Published: August 2nd 2012August 2nd 2012
Note the fog on the buildings. The morning was rainy and cool.
May 1: Today I drove to the NJ outer island on which the great Atlantic City is located. Ever since I began my travels, this place has been on my list of places I really wanted to visit. The City of the game of Monopoly, the Boardwalk, salt water taffy and the Miss America Beauty Contest. When I was young, this was the city to rival Las Vegas. It was the Gambling Capital of the East Coast.
Legend has it that the candy originated here in 1883 when hurricane waters flooded many of the beachfront stores including a taffy factory. The candy maker thought his candy was ruined, but when he gave some away, it proved to be a big hit instead of a loss. The salt had added an unusual flavor. As to Monopoly—I wonder if the young people who play the game today know that the streets are named after those of Atlantic City?
The huge beachfront hotels were built before the turn-of-the-20th
-century during the golden age of hotels. They thrived during Prohibition boomed with their elegance, grandeur and free-flowing booze. The depression brought bad times and the war did not support a city based on a
This mural was on the exterior of the Tropicana in Atlantic City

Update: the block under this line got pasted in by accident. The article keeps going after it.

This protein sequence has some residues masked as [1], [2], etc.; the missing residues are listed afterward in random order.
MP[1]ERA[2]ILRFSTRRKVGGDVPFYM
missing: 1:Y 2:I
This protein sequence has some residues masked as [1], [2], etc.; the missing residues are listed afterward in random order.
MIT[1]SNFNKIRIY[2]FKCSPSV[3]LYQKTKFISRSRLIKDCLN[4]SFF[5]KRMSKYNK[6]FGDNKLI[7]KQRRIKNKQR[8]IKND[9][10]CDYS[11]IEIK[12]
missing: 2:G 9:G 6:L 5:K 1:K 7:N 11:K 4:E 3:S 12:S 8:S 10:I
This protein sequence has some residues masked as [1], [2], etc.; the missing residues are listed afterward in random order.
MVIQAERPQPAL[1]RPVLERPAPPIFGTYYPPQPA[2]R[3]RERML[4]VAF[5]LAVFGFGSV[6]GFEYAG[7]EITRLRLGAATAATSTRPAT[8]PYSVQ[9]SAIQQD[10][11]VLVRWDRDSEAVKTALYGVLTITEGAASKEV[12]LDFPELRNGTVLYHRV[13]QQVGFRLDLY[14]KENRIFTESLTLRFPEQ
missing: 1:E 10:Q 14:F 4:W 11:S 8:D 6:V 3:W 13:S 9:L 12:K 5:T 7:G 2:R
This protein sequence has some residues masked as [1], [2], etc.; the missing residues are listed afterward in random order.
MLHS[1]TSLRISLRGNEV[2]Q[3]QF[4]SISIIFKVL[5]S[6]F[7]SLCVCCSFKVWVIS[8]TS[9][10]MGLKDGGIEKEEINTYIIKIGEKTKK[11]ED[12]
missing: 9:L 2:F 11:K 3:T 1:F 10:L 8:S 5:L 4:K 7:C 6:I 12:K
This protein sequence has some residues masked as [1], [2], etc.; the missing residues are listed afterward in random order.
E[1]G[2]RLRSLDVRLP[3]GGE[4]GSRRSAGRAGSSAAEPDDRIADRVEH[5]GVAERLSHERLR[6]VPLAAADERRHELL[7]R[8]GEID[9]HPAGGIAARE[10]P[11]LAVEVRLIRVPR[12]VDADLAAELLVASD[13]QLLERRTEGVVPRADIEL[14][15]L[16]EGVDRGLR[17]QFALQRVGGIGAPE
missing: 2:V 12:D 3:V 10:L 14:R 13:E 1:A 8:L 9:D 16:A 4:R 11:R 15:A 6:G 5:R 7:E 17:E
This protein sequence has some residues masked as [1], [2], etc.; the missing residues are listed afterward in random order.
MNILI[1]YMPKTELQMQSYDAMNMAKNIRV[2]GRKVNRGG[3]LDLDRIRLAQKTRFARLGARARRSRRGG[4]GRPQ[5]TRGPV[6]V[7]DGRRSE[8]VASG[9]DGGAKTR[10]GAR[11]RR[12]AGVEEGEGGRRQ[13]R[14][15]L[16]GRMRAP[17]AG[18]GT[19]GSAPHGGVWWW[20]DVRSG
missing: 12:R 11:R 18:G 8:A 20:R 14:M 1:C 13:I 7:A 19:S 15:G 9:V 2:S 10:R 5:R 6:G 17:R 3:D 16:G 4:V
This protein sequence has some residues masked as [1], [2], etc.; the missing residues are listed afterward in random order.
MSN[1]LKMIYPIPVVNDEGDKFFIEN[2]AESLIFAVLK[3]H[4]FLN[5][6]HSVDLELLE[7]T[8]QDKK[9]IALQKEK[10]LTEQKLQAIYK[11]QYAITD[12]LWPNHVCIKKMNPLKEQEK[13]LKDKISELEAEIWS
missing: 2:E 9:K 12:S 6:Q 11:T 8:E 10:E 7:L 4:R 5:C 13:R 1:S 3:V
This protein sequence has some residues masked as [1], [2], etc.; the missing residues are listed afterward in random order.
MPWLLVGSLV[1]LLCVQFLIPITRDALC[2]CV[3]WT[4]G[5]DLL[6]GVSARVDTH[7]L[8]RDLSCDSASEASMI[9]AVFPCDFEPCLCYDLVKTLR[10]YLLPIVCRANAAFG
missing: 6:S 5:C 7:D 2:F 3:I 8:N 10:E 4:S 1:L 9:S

tourist industry. Gambling was introduced in the 50's to try and revitalize business, but ultimately brought mobs, scandal, sordidness and financial woes. Now, once again, the city fathers are working to restore not only the city's reputation as well as its industry. A lot of work is being done on the beachfront/boardwalk area to make it attractive. I wonder when they will rename the city Trumpville, though. The millionaire's name seemed to be everywhere.
The boardwalk is unique to Atlantic City and symbolic of it. Aptly named, the beachfront walkways are built from boards. One of the hotels built the first boardwalk in 1870 to reduce the sand brought onto the floors of their lobbies. Originally, the boardwalk was seven miles long. Now it is four. I walked a lot of it.
There are still casinos, but they are no where near the grand scale of Vegas. The Tropicana and the Taj Majal were the largest. I played the slots in the Tropicana and lost my five dollars. Still pretty good entertainment for a small price. Fortunately, I am not tempted to keep putting my money into those "bandits."
Walking along the boardwalk I saw many interesting
Main Gambling Area Tropicana
A very opulent interior to lose ones money, huh?
things. One long wall was painted to look like different colorful storefronts. I'm not sure what that area was or represented, but I liked the creativity and colors. There weren't many people walking when I first started, but more came as the day went on and the weather improved some. It was cool, rainy and foggy throughout the morning, but was clearing up by mid-afternoon.
Since the boardwalk covers about four miles, many tourists opt to take a boardwalk taxi. These are little carts which are pulled by men up and down the walk. Since there weren't a lot of tourists when I was there, the cabbies weren't very busy. I caught a picture of two of them passing the time in a push-up contest.